Academic journal article Journal of International Affairs

The Child and Family Migration Surge of Summer 2014: A Short-Lived Crisis with a Lasting Impact

Academic journal article Journal of International Affairs

The Child and Family Migration Surge of Summer 2014: A Short-Lived Crisis with a Lasting Impact

Article excerpt

In the summer months of 2014, a surge in the number of unaccompanied alien children (UAC) and family units from Central America arriving at the U.S.-Mexico border precipitated a crisis for the U.S. government and a firestorm in political and media circles. In recent years, no issue in regional migration (involving the United States, Mexico, and Central America) has attracted this level of red-hot attention and controversy. This article will first examine the numbers--and the trends--of the migration of unaccompanied children prior to and in the wake of this summer's crisis. It will explore the complex set of push and pull factors responsible for the surge, including security concerns in Central America, structural economic dynamics in the region, the desire for family reunification, U.S. immigration policies that mandate special treatment of child migrants, and the role of smuggling networks. It will survey the policy responses of the governments of the United States, Mexico, El Salvador, Guatemala, and Honduras to the surge--and their impacts. Further, it will examine the ramifications of the child migration influx at the federal, state, and local levels in the United States, as well as the effects of the crisis on the broader political immigration debate in the United States. Lastly, the article will offer recommendations on how to better respond to child migration--both in the short term and on an ongoing, long-term basis.


In recent years, the specter of thousands of children arriving at the U.S.-Mexico border to seek refuge after perilous journeys from their homes has presented both a strong humanitarian response and a complex set of public policy challenges in the United States. But this phenomenon has never received as much attention as it did in the spring and summer of 2014.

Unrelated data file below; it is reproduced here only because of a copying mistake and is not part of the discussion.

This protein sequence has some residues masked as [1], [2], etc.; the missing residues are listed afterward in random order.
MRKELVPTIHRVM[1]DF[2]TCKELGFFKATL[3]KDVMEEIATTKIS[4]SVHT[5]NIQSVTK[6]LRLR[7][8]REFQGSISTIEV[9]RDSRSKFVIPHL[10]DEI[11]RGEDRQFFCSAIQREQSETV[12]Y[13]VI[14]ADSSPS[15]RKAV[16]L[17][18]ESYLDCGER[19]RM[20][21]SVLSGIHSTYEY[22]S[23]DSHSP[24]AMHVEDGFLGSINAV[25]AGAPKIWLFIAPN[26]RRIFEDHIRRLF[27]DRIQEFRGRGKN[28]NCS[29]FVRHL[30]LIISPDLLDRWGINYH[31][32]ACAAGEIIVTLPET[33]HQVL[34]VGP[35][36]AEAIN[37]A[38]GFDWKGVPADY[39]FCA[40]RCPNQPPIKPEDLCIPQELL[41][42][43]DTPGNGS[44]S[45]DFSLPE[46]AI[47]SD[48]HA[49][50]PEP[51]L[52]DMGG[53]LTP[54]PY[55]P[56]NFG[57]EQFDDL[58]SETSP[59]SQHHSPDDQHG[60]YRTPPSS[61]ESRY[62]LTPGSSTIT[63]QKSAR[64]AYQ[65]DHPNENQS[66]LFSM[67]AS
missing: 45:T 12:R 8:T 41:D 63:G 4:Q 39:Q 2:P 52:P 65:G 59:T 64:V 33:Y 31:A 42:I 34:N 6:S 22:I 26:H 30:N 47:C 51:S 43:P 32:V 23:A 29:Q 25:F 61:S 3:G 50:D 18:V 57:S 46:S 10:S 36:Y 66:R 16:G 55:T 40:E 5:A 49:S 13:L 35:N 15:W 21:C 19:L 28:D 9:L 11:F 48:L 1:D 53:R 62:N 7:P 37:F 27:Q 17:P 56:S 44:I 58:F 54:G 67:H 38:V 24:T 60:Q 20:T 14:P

In fiscal year (FY) 2014, the U.S. Border Patrol took into custody, or "apprehended," almost 69,000 unaccompanied children at the U.S.-Mexico border, up from approximately 39,000 in FY 2013, about 24,000 in FY 2012, and an annual average of 18,000 between 2009 and 2011. (1) This influx was mirrored by an even

more dramatic spike in apprehensions of adults traveling with children, or "family units," from about 15,000 in FY 2013 to more than 68,000 last year, a staggering 361 percent increase. (2) It was clear by the early months of 2014 that child and family arrivals were abnormally high, but in May--when apprehensions borderwide typically begin to fall--the numbers instead surged upward. At the peak of the crisis in June 2014, the Border Patrol apprehended 10,622 children and 16,329 families, compared to 4,845 and 3,282 in February, respectively. (3)

An unaccompanied child under U.S. law is defined as someone who is under the age of eighteen, has no lawful immigration status in the United States, and does not have a parent or legal guardian in the United States available to care for him or her or provide physical custody. (4) Historically, they have been predominantly from Mexico. However, the 2014 surge was driven entirely by nationals of the three Central American northern triangle countries--Guatemala, El Salvador, and Honduras--while the number of apprehensions from Mexico and all other countries remained essentially unchanged from prior years. (5) Together, the northern triangle countries accounted for over 75 percent of all unaccompanied children and 90 percent of family unit arrivals in 2014. (6)

Furthermore, in years past, the majority of unaccompanied children have been teenage males between the ages of fourteen and seventeen. (7) But for several years, the share of females and younger children among this population has been rising. In 2014, 34 percent of unaccompanied children held in U.S. custody were female, up from 27 percent in 2013, 23 percent in 2012, and an estimated 15 percent in the early 1990s. (8) The share of children under the age of fourteen stood at 27 percent in 2014, an increase from 24 percent in 2013 and 17 percent in 2012. …

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